Tiny housing legislation takes big steps forward

  • Habitats Hawaii creates solar-ready tiny homes on wheels that are wired for 110 volts and metal-roof gutters to capture rain water. COURTESY PHOTO
    Habitats Hawaii creates solar-ready tiny homes on wheels that are wired for 110 volts and metal-roof gutters to capture rain water. COURTESY PHOTO

KOHALA — House Bill HB2 gained more traction last week as it passed review by the Agriculture and Judiciary Committees. It will head for a vote on the floor of the Hawaii House of Representatives this Thursday or Friday. If approved, the bill will proceed to the State Senate sometime after March 9.

Public comments can be provided to legislators within 48 hours of voting.

HB2 would offer a new solution to Hawaii’s affordable housing crisis by allowing homes under 500 square feet on agriculture plots. The bill originated from state Rep. Cindy Evans, who oversees District 7 reaching from North Kona to South and North Kohala.

One of her biggest supporters is Marcy Montgomery, director of One Island Sustainable Living Center. Based in Kohala, the nonprofit organization focuses on a variety of sustainability projects.

“Rep. Evans has made this new bill possible. The tiny homes, on wheels or on permanent foundations, could be installed on land for farm owners or their workers to help increase local food production and food security on Hawaii Island,” she said.

The number of residents in favor of the bill increases weekly.

“This is a unique opportunity where the community input is coming to the awareness of the elected officials at the same time that the legislation is being written,” Montgomery said. “Usually this type of process could take a year or more and it’s happening in just a few months now because there is such strong interest in the Tiny House movement.”

County councilmembers, state representatives and senators seem supportive of the safe, low-cost housing option that could also provide a new solution for senior and homeless housing needs.

Over the past few weeks, in conjunction with community stakeholders, Montgomery has held public meetings in Kapaau and Honokaa, drawing more than 150 residents who wanted to learn more about how Tiny Houses could help solve their housing needs. The standing-room-only sessions opened with a slide show that shows existing house and village designs in Hawaii and on the mainland.

Speakers at the talks included Rep. Evans, Councilmember Tim Richards, designers from the woman-owned Habitats Hawaii design-build company, and members of local Community Development Plan committees.

“There is strong, repeated interest in the use of small footprint homes to create housing clusters, like an eco-village intentional community, homeless community centers, educational farm stays, or for farms and ranch workers,” Montgomery said. “And Native Hawaiian Homeland family members who have been forced to find housing in distant communities are voicing an interest in tiny homes as a means to return to their family land leases.”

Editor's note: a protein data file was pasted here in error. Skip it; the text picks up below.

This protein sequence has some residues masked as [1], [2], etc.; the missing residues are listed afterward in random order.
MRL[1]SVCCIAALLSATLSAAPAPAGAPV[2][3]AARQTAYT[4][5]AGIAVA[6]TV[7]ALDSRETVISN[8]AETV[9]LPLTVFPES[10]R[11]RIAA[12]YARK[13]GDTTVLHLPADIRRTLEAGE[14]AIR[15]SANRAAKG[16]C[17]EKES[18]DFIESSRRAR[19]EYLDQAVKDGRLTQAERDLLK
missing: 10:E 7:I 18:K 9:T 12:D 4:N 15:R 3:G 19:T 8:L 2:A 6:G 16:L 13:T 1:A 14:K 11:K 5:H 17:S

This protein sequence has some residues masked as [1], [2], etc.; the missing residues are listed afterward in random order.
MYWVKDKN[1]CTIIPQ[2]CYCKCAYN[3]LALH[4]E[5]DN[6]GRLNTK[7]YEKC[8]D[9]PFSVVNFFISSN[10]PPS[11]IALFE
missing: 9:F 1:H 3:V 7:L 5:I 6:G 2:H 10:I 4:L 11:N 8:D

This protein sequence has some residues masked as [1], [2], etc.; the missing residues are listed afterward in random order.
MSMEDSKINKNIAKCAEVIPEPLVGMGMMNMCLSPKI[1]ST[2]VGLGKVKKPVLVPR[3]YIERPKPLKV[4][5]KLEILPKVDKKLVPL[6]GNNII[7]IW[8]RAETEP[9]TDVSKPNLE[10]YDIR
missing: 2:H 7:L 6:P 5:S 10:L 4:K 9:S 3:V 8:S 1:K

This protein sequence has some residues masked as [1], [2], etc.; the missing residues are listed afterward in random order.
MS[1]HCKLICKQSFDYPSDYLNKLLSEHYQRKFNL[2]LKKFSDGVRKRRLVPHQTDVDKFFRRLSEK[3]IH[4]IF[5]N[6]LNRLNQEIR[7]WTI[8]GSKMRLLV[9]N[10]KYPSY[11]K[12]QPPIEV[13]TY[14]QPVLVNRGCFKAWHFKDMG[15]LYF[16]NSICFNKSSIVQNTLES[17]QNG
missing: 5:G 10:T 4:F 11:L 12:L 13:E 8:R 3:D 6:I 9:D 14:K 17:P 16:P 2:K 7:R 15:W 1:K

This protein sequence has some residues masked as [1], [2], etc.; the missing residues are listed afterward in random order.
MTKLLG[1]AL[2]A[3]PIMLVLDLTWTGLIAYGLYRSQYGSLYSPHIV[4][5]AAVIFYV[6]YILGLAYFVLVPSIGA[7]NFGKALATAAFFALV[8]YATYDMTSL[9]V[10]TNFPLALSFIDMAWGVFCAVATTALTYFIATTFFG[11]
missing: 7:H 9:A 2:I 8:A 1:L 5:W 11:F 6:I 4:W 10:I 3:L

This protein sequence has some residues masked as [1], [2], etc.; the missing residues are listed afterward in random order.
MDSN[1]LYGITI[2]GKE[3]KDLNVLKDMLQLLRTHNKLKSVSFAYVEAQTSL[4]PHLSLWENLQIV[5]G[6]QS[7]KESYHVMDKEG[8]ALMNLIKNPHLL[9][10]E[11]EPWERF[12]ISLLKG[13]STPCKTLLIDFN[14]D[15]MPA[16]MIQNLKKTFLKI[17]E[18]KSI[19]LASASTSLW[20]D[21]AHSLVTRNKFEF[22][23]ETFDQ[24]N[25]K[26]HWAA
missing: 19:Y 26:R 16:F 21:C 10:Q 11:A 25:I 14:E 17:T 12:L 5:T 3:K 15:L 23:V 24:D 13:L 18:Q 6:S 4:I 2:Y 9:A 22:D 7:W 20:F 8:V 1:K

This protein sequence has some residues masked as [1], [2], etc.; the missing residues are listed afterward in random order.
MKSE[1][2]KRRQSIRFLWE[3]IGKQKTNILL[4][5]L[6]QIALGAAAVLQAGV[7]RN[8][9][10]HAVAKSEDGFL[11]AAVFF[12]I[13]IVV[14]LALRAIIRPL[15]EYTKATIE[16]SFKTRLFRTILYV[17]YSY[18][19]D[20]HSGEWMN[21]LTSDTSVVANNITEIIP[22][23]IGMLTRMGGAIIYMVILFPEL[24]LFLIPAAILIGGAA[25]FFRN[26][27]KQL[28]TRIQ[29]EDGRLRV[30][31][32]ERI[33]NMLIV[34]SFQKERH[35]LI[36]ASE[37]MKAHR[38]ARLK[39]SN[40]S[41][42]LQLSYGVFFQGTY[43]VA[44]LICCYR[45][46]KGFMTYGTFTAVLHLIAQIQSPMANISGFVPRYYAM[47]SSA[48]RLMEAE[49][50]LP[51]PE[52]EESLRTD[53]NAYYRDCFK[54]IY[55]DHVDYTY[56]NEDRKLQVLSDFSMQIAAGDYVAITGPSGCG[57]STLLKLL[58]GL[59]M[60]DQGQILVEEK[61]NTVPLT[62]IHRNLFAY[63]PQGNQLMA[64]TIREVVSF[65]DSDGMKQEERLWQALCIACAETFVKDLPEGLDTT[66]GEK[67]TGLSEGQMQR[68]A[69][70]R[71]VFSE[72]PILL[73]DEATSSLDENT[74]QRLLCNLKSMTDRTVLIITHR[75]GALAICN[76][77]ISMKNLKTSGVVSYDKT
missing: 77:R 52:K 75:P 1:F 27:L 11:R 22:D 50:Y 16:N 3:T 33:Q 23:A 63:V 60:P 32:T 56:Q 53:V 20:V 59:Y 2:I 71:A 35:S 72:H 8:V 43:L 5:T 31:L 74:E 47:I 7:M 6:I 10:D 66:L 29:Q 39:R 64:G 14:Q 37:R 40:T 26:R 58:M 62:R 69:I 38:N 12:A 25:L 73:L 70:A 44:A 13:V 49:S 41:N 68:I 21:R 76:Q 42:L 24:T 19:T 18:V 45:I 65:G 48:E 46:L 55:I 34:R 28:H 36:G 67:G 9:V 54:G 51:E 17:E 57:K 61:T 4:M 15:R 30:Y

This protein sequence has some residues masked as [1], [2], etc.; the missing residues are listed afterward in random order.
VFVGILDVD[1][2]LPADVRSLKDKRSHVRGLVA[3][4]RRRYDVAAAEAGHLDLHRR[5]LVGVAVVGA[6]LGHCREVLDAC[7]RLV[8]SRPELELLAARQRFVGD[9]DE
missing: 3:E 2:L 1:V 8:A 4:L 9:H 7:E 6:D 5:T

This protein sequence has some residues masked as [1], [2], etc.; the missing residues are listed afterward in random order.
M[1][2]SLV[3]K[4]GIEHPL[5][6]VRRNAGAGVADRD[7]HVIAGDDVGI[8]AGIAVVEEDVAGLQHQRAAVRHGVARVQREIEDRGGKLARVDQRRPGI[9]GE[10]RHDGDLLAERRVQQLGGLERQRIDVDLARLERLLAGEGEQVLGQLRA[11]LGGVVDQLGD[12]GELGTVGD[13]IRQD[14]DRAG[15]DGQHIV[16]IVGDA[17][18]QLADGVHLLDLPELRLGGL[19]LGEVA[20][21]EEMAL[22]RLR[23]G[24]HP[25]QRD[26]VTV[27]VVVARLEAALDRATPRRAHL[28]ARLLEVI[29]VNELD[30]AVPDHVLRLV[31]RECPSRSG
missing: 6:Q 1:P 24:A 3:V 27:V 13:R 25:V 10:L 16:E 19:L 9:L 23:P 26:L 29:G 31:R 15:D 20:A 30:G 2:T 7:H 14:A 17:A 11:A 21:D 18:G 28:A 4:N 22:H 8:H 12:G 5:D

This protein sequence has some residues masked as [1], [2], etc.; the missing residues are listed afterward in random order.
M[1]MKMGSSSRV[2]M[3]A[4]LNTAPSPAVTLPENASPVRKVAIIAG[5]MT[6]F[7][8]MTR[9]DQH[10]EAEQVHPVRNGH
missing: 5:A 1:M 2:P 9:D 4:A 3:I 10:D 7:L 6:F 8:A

Councilmember Richards agreed there is a clear need for “farmers to live on their farms,” be close to their crops to ensure production and eliminate loss. Habitats Hawaii’s cottage-style houses employ off-grid solar, grey water solutions and composting toilets and are built to code.

In addition to HB2, Rep. Evans drafted HB229, which proposes to remove limitations on overall square footage for any home in Hawaii, allowing for smaller footprint and resource efficient dwellings, Montgomery said. If both bills pass, the next step will be developing a detailed implementation plan that addresses public and government concerns about Tiny House regulations.

The County could write its own ordinances that permit Tiny Houses to possibly lower or eliminate cost and paperwork barriers for zoning and building approvals.

“If the bills do not make it all the way through for approval this year, we will be working on amendments and ride different organizations to try again next year,” Montgomery said.

Updates will be provided at Tiny House public meetings this evening at 6:30 p.m. in Kapaau and on March 22 in Honokaa. Email greenschool@oneisland.org for directions.

To make public comments or testimony to State Legislators on HB2 or HB229, go to http://www.capitol.hawaii.gov/login/login.aspx

To access the Tiny House video, go to oneisland.org or www.youtube.com/watch?v=Iy2GPyR9-J8&feature=youtu.be

Info or questions: Call 328-2452 or email greenschool@oneisland.org

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